While the year hasn’t gone perfectly for Liljegren, with some occasional injury and illness creating some roadblocks for the young Swede, he’s still impressed on many occasions. Liljegren’s 11 points in 26 games with the Marlies rank him 13th among AHL rookie defencemen in points per game, despite being the youngest defenceman in the league by nearly a year and a half (and the third-youngest player period, only ahead of Filip Chytil and Klim Kostin). Liljegren was also excellent for the Swedes in the World Juniors, picking up a silver medal while being placed in speciality, tough-minute roles (while also staying out of the way of players being draft showcased).

Even with all the hiccups, Liljegren is well on his way to having the highest points-per-game from an 18-year-old AHL defenceman ever. The sample is small due to the AHL/CHL transfer agreement, and due to the fact that most dominant young defencemen tend to graduate straight into the NHL, but it’s a good sign.

For that reason, I completely understand why many in Vancouver would want him. He’s a recent first round pick, he’s a brand name, he’s got a lot of upsides, and, well, we all know that blue-chip prospects Sweden have done pretty well with the Canucks over the years. It’s of no fault of them to ask for the moon for their best trade chip, and a player that’s served the team well over the years. In their shoes, Liljegren, or a LIljegren-type player is exactly what I’d ask for, and I don’t feel the price to be unfair.

But… do I see a fit in Toronto? No, I don’t. It’s an “it’s not you, it’s me” scenario, but its there.

The reality here is pretty simple: we can talk all we want about how Toronto needs a steady right-handed defenceman to lead the way for them this year, and potentially next: but if this rebuild is really going to work, the Leafs are going to need two things: a play style that other teams just can’t match, and a constant pipeline of players to fill that in.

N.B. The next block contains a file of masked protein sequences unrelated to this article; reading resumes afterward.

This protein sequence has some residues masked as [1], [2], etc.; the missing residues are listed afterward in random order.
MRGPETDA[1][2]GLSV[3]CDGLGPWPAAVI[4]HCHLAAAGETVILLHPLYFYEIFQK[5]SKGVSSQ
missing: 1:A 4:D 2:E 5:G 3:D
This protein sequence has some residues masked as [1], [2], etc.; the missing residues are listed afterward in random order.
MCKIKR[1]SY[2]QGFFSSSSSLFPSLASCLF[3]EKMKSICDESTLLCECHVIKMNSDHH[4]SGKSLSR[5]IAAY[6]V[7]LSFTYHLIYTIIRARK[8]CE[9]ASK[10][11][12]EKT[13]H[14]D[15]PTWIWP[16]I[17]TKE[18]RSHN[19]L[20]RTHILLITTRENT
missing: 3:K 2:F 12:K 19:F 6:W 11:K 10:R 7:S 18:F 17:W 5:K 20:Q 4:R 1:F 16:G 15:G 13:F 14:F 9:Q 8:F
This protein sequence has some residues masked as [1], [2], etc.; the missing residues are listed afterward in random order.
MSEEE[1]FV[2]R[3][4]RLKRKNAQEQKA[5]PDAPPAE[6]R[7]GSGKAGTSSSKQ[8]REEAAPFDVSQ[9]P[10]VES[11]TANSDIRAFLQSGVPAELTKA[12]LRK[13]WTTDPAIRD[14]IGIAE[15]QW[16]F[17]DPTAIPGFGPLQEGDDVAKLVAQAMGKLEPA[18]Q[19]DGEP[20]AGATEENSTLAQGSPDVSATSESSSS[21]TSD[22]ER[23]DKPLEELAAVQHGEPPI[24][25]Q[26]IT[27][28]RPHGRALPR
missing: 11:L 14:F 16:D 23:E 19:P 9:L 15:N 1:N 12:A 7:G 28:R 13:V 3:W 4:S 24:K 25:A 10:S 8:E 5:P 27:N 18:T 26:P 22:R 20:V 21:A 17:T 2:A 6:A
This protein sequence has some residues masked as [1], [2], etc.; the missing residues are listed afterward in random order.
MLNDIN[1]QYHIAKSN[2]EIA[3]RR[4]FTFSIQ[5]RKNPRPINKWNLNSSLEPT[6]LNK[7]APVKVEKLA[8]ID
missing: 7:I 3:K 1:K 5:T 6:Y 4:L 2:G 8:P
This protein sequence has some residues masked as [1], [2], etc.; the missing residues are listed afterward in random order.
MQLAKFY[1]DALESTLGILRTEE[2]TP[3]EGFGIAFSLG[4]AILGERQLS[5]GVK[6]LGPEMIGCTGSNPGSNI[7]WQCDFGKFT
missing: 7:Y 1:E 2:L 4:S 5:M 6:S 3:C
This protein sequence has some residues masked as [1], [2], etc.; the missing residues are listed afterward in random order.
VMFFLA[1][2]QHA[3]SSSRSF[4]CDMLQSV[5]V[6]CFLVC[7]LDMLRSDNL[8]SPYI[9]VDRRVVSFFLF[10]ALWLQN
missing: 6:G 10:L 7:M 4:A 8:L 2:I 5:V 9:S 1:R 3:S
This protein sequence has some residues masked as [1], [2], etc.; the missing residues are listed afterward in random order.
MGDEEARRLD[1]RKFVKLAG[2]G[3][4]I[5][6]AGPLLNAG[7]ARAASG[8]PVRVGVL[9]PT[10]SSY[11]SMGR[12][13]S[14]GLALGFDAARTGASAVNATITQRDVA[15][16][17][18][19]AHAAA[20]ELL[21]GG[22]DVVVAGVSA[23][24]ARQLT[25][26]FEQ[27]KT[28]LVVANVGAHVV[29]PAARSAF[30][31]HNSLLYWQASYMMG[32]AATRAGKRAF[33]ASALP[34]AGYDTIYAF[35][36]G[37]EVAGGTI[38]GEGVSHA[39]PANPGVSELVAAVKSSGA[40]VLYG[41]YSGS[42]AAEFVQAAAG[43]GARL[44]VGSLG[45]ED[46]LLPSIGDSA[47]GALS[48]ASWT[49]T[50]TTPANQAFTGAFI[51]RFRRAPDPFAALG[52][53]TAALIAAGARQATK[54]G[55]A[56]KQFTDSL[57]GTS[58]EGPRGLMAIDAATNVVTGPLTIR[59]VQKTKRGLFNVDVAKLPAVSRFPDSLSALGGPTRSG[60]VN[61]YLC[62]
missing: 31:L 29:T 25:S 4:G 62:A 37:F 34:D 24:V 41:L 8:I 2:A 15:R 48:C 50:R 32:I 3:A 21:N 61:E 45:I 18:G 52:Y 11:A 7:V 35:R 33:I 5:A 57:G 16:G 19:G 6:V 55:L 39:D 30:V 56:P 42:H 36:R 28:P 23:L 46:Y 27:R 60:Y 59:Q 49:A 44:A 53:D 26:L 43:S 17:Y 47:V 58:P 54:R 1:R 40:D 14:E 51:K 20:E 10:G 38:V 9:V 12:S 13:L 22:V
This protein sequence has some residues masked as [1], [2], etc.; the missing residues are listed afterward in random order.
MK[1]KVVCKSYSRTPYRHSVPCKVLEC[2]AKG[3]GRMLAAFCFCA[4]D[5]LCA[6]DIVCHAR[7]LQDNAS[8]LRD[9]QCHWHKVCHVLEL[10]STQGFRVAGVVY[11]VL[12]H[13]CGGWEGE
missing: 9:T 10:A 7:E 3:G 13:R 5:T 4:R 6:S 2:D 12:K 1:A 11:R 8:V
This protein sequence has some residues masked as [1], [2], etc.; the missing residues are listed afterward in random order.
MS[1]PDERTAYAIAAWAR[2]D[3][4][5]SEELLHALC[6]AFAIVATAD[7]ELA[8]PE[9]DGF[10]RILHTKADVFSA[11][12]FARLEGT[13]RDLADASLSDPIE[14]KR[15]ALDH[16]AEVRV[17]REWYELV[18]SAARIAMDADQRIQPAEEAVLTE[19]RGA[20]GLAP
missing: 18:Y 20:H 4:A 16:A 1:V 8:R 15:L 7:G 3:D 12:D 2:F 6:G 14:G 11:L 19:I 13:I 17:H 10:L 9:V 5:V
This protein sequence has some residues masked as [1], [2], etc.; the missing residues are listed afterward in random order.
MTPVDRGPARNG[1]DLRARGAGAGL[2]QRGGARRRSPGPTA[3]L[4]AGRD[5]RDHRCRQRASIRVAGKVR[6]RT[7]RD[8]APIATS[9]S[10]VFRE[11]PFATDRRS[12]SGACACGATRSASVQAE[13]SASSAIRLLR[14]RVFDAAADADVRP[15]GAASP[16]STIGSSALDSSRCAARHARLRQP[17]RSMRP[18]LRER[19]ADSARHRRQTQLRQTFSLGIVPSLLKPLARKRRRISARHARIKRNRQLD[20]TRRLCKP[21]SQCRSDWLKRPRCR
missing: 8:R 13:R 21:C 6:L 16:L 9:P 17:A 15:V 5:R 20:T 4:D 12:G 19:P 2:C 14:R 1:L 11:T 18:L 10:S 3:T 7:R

Tanev would be a great plug to fill in deficiencies. He’d make Roman Polak a thing of the past, he’d make everyone feel a little easier about maybe moving on from a Ron Hainsey or Nikita Zaitsev type come the offseason, and he’d be a player that Mike Babcock can rely on to calm games down while actually being able to do it. But we’re talking about a 28-year-old with only two and a half years remaining on a sweetheart contract that brings him to 30. Not just that, but a 28-year-old who has suffered a grocery list of injuries in his career, playing a calm, but still physically rough style of game.

What happens after that? You’re either walking away from him in 2020, or you’re committing to giving a player that’s approaching 31 years old his first true payday; after years of playing for relative peanuts, I doubt that Tanev will agree to chump change, or a short-term deal when he gets to UFA for the first time. If Gudbranson can sign today for $4 million, without the threat of UFA, what’s stopping Tanev from getting into at least the 6’s with the open market available to him?